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Assessing students’ mental health crisis skills via consumers with lived experience: a qualitative evaluation

Assessing students’ mental health crisis skills via consumers with lived experience: a... Suicide is a major cause of preventable mortality and primary healthcare professionals, including pharmacists, require appropriate training to communicate with and support people at risk of suicide. Mental Health First Aid (MHFA) training teaches participants how to communicate with and support people experiencing suicidal thoughts. The purpose of this paper is to use a novel MHFA assessment approach involving simulated role-plays enacted by people with a lived experience of mental illness and explore MHFA participants’ and simulated patients’ views of participating in simulated role-plays of mental health crises.Design/methodology/approachMHFA is embedded into the Sydney School of Pharmacy curriculum. Post-MHFA training, pharmacy students were randomly allocated to participate in or observe a simulated role-play of one of three suicide crisis scenarios, with a person with a lived experience of mental illness. Two purpose-designed, semi-structured interview guides were used to conduct student focus groups and interviews with simulated patients to explore their views. Focus groups and interviews were digitally recorded, transcribed verbatim and thematically content analysed using a constant comparison approach.FindingsIn total, 22 pharmacy students participated in two focus groups and three simulated patients participated in interviews. Five themes emerged including: the benefits of participating; the value of having a lived experience; challenges with suicide assessment; communication; and the value of immediate feedback and debrief.Originality/valueStudents and simulated patients both benefited from participating in the role-plays. Students valued practicing their MHFA skills post-training with simulated patients with lived experiences. This unique approach to post-training assessment provides an opportunity to practice skills realistically and authentically, in a safe, learning environment. http://www.deepdyve.com/assets/images/DeepDyve-Logo-lg.png The Journal of Mental Health Training Education and Practice Emerald Publishing

Assessing students’ mental health crisis skills via consumers with lived experience: a qualitative evaluation

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References (31)

Publisher
Emerald Publishing
Copyright
© Emerald Publishing Limited
ISSN
1755-6228
DOI
10.1108/jmhtep-01-2019-0007
Publisher site
See Article on Publisher Site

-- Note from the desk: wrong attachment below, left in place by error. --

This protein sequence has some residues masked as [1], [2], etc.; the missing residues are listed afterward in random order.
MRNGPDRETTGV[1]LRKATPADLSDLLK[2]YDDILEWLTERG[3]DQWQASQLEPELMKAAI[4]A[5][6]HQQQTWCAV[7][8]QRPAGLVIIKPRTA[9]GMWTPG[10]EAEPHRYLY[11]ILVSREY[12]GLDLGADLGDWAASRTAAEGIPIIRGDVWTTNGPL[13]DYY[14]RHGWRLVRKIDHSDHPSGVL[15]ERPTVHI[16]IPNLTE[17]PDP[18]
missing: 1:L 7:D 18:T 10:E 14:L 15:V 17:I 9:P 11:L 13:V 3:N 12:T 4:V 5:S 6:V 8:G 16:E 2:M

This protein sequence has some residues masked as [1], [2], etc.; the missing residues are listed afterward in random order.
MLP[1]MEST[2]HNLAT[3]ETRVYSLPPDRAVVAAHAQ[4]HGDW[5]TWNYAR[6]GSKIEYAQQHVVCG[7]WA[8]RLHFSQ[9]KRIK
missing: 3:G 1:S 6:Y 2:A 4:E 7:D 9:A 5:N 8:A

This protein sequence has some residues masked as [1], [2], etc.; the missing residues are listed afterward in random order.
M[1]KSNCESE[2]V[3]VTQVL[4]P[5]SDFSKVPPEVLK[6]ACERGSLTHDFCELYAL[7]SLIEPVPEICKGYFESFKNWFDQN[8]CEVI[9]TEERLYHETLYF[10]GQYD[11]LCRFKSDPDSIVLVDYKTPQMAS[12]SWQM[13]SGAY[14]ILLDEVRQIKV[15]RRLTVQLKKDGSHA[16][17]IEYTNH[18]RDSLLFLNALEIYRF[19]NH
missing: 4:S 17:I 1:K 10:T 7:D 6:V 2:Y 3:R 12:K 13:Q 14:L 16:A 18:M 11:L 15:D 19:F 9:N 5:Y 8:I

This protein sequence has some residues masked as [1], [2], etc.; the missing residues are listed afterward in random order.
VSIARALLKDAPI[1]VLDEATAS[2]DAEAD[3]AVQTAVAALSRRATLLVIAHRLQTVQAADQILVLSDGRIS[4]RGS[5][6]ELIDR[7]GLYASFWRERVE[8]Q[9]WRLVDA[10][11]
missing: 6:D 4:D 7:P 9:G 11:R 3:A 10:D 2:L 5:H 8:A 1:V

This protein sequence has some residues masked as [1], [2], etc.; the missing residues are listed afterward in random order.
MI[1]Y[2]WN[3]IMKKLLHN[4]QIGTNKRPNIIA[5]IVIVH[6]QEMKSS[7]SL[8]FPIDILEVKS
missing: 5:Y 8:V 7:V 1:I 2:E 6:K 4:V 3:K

Abstract

Suicide is a major cause of preventable mortality and primary healthcare professionals, including pharmacists, require appropriate training to communicate with and support people at risk of suicide. Mental Health First Aid (MHFA) training teaches participants how to communicate with and support people experiencing suicidal thoughts. The purpose of this paper is to use a novel MHFA assessment approach involving simulated role-plays enacted by people with a lived experience of mental illness and explore MHFA participants’ and simulated patients’ views of participating in simulated role-plays of mental health crises.Design/methodology/approachMHFA is embedded into the Sydney School of Pharmacy curriculum. Post-MHFA training, pharmacy students were randomly allocated to participate in or observe a simulated role-play of one of three suicide crisis scenarios, with a person with a lived experience of mental illness. Two purpose-designed, semi-structured interview guides were used to conduct student focus groups and interviews with simulated patients to explore their views. Focus groups and interviews were digitally recorded, transcribed verbatim and thematically content analysed using a constant comparison approach.FindingsIn total, 22 pharmacy students participated in two focus groups and three simulated patients participated in interviews. Five themes emerged including: the benefits of participating; the value of having a lived experience; challenges with suicide assessment; communication; and the value of immediate feedback and debrief.Originality/valueStudents and simulated patients both benefited from participating in the role-plays. Students valued practicing their MHFA skills post-training with simulated patients with lived experiences. This unique approach to post-training assessment provides an opportunity to practice skills realistically and authentically, in a safe, learning environment.

Journal

The Journal of Mental Health Training Education and PracticeEmerald Publishing

Published: Sep 12, 2019

Keywords: Suicide; Assessment; Pharmacy; Mental Health First Aid; Simulated patient

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